Cut layer in Illustrator

qa

#1

So I have an Illustrator file that I created using Illustrator’s trace. It’s a circle with some designs inside. I ungrouped it so I could have the outer circle itself be my cut. But no matter what I can think of, that layer will not appear as a separate layer in the GFUI. I tried making it its own sublayer, making it its own layer, I tried bringing the layer to the front… I don’t know what to do!

I tried saving just that layer as its own file, and I can load that as a cut, but then my real imagine can’t be added as the SVG that it is… Converts it to a bitmap for some reason.

I reviewed the “Working w/ layers” tutorial, but it doesn’t seem to contain that info.

Any help on this one?

Thanks!

  • Tom

#2

I don’t have a GF yet, but I believe it needs to be a different color.


#3

Yep. Start by reading this tutorial.


#4

Did you make sure to change the color of it?


#5

Indeed all correct. :slight_smile:
Thanks! I feel better now!


#6

We have a similar issue, we are complete novices w/ Illustrator. trying to figure out how to make a cutting file to use to trim pre-sewn fabric pieces with a 1/8 to 1/4 outer perimeter from the stitch line. We make items that need to be cut out to finish them and for years we’ve been doing it by hand and we have the calluses because of it. There has to be an easier way to do this… enter the GlowForge

Another part of my problem will be lining up the sewn pieces and lining up the outer cutting file. I suggested to my wife to change the sewing file to add a cross or star in the center so I can line the two up easier. Any suggestions on how todo any of this appreciated. Thanks, Aidan


#7

In Illustrator, where you created the pattern, you would select the seam line and use Offset Path with the correct distance that you wanted. If it’s not a closed path, you’ll get an offset on either side of the line that will have to be trimmed, so it’s not quite as simple as that, but you can create an offset for a pattern with just a few clicks.

But by trying to do this on a pre-sewed piece of fabric, your desired usage for the machine is actually a “Print and Cut” style application, so it’s not something the machine was designed to do natively. If you need the trimming to be really accurate this isn’t going to be the best way to do it. Seams just have too much variance in them once you have sewed them. You will spend more time creating the files than you save by trimming yourself with a good hand held rotary cutter.

You can definitely use the laser to do the initial cut out of the pattern pieces, that will be easy and perfectly accurate. But once you’ve sewed it, I think you’ll want to trim it up by hand. :slightly_smiling_face:


#8

I think this will save us a lot of time not to mention my hands. My hands ache from all the trimming I do. When we first saw the glowforge I thought oh what stuff I could make & my wife was totally thinking of cutting out her product. I’d be cutting felt/ fleece that was sewn by an embroidery machine so unless theres a mistake all pieces are going to be exactly the same. It’s computer driven :heart_eyes: set it & forget it.

Curious see our line of cat toys at www.misohandmade.com


#9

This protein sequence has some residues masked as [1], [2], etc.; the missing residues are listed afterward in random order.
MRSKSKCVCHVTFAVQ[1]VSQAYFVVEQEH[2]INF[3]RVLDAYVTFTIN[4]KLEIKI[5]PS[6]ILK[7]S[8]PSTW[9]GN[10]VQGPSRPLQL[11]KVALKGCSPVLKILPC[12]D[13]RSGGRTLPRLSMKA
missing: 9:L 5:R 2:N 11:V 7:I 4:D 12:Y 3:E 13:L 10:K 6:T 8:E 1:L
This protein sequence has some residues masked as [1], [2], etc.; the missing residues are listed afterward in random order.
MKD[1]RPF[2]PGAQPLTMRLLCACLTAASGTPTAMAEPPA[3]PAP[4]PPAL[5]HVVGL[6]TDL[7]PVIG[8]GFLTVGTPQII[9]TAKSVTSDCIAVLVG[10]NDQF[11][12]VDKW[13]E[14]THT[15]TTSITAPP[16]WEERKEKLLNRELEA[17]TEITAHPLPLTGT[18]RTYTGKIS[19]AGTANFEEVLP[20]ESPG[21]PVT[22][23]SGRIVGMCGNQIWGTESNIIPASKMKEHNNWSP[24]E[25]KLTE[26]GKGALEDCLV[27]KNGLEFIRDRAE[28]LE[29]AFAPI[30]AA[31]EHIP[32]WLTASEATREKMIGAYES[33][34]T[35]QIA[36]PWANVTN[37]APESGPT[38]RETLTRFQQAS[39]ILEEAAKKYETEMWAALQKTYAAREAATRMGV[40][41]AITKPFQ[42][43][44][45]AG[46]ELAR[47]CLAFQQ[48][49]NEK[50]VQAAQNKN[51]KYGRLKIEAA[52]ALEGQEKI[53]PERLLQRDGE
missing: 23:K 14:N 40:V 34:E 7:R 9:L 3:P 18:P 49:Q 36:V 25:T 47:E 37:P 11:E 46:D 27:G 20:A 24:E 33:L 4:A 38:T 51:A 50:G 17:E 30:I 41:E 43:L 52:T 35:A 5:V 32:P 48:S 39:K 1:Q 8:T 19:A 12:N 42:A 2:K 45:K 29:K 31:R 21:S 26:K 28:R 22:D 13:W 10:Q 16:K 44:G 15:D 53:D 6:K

Those are waaayyy too cute to give to a cat to destroy. That yeti is adorable. :smile:


#10

Awwwwww, very cute!

If your trim sizes are very repeatable, I think it should be possible to do the trimming on the laser as well. You could create a jig that would hold the pieces, and load a cut file. It would take some significant experimentation and testing but it sounds like it might be worth it.


#11

In case anybody else is cutting fabric, multiple layers even I am experimenting. We use a wool blend felt and it cut thru 2 layers with interfacing at 400 speed and 85 power. I tested on yellow and the edge of the cut is kinda pink which is better than black or brown so things are looking good.


#12

@Jules The Yeti and all the pellet toys are very durable similar to a beany baby but more stuffed and last for years we’ve been told. We don’t have a cat, it’d be crazy if we did with 50-80#'s of catnip in our house.


#13

Guy I knew had a Maine Coon. One day he came home and found the cat on his back stoned out of his little ******* mind and the catnip “bush” that HAD been growing nearly completely gone and the pot laying on the ground. Said it was hours before the cat even twitched let alone actually moving.


#14

OK so cut lines and laying over an already sewn item will be super hard to align correctly (thinking the camera adds distortion). I am wondering if it is possible for the software to have a setting that would allow the GF to cut along a sewn edge & set it the 1/8, 1/4 either inside or outside edge. WOW that’d be so amazing I’d need to set up a conveyor belt to crank them all out at one time!!!


#15

Difficulty of alignment and repeatability of the operation does depend on the size of the design and the target size of the material. Trying to fill the bed with multiple designs would be challenge. Doing one at a time might work ok, but then would be pretty slow. Are all your cutouts the same shape? How big are they? If you have one shape, like a star, that you have to cut out over and over, a jig setup could help. I’ve been thinking about this in terms of quilt patterns.

That would be a cool feature: offset.

Would have to be able to do 1 to 1 registration a little more precise first with the trace feature, but an offset say of a trace on the bed would be great for applique work.


#16

our stuff is small and all different, maybe a jig is exactly what I need to align each project correctly. Hadn’t thought of that thanks.